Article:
Mana Parast

Assistant Professor, Pathology, UC San Diego

Dr. Parast received her Ph.D. in Cell Biology (2000) and her M.D. in Medicine (2002) from the University of Virginia, Charlottesville, VA. During that time, she held the prestigious Medical Scien­tist Training Program fellowship. Dr. Parast then completed a six month postdoctoral research fellowship and residency training in anatomic pathology at Emory University, Atlanta Georgia, from January 1, 2002 through June 2005. In July 2005, Dr. Parast moved to Brig­ham and Women’s Hospital in affiliation with Harvard Medical School in Boston. There, she completed additional clinical training in the area of Gynecologic and Perinatal Pathology, and later combined subspecialty sign-out with laboratory research, initially as a fellow and later as an instructor at Harvard Medical School.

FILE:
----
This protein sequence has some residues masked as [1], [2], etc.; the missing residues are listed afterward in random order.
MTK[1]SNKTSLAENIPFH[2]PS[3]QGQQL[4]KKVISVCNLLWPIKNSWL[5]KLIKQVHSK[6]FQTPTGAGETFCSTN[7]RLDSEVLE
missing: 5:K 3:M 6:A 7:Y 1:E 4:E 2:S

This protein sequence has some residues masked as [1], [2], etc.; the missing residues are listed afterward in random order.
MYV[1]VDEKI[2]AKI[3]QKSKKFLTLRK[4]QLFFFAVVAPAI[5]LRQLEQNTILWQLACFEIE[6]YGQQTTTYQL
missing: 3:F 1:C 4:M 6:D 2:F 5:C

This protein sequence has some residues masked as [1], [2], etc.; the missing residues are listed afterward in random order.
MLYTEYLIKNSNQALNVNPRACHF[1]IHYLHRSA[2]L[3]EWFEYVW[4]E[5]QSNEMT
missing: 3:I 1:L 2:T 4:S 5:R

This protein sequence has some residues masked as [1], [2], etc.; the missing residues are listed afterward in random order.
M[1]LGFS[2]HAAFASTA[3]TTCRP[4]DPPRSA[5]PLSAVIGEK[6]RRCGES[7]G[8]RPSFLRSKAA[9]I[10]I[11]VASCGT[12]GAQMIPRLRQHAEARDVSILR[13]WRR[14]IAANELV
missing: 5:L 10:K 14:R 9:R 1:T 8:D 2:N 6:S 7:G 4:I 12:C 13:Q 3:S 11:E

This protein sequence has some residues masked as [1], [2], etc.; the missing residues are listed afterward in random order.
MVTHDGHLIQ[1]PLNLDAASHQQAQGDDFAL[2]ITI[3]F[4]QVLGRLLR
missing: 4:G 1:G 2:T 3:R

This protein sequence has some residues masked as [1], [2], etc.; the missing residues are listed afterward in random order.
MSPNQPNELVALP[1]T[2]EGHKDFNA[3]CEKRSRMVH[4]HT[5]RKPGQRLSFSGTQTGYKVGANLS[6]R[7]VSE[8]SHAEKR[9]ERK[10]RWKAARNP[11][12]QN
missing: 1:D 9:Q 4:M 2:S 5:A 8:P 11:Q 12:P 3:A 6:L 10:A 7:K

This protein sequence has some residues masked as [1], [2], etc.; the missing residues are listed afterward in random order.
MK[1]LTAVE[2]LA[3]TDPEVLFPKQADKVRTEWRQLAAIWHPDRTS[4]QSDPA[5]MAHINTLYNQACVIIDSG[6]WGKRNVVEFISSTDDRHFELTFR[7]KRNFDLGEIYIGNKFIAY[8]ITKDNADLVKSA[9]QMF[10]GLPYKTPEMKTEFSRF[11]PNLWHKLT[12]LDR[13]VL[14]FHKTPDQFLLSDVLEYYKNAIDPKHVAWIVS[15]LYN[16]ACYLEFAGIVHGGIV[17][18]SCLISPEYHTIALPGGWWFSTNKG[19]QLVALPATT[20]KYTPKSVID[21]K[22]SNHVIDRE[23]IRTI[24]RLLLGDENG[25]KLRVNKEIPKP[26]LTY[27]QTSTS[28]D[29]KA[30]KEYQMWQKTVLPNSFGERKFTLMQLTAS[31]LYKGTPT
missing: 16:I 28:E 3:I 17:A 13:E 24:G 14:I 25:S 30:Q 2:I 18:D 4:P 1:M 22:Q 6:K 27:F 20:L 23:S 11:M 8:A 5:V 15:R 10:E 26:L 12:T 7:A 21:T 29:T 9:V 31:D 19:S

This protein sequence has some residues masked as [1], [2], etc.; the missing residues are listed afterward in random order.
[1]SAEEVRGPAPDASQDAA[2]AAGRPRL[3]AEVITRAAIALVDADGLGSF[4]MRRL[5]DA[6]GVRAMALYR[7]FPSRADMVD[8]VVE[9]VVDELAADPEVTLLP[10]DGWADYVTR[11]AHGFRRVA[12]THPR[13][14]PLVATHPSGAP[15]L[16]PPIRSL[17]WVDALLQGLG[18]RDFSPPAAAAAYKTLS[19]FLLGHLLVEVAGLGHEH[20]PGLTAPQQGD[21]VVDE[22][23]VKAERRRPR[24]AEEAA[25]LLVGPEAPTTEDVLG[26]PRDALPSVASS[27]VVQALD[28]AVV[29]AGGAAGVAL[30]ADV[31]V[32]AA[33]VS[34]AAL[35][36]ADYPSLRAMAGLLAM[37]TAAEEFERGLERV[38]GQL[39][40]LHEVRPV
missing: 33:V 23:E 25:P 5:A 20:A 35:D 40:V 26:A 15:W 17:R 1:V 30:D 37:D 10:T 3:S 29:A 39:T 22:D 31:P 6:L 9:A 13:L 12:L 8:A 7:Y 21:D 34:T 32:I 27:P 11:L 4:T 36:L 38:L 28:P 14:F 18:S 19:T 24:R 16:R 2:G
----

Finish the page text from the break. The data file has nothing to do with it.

Since her move to UC San Diego in 2008, she has developed a strong translational research program in trophoblast stem cell biology and placental development. The main focus of her lab is on the identification and characterization of human trophoblast stem cells.  This work started with a publication during her fellowship on the expression pattern of p63, an epithelial stem cell marker, in the normal and diseased placenta.  Later, through a New Faculty grant from the California Institute for Regenerative Medicine (CIRM), she extended this work to human pluripotent stem cells (hPSCs), and showed that trophoblast differentiation of these cells is dependent on p63.  She has now characterized p63 further, using human trophoblast cell lines and primary human cytotrophoblast (CTB) and found that it plays a major role in maintenance of the undifferentiated CTB stem cell state. Most recently, her group has developed a reproducible protocol by which hPSCs can be differentiated into p63/CDX2 double-positive CTB stem-like cells.  Using this protocol, they have shown that hPSC-derived CTB behave similarly to primary CTB, during both normal development and disease. The current work in the lab is focused on characterizing the heterogeneous CTB population in the early human placenta, in order to identify potential multi-potent stem/progenitor cell populations, and compare these cell populations to those CTB stem-like cells derived from hPSCs. The long-term goals are to establish trophoblast stem cell lines from early gestation human placentas, and to use human pluripotent stem cells to model trophoblast defects associated with pregnancy disorders such as preeclampsia and intrauterine growth restriction.

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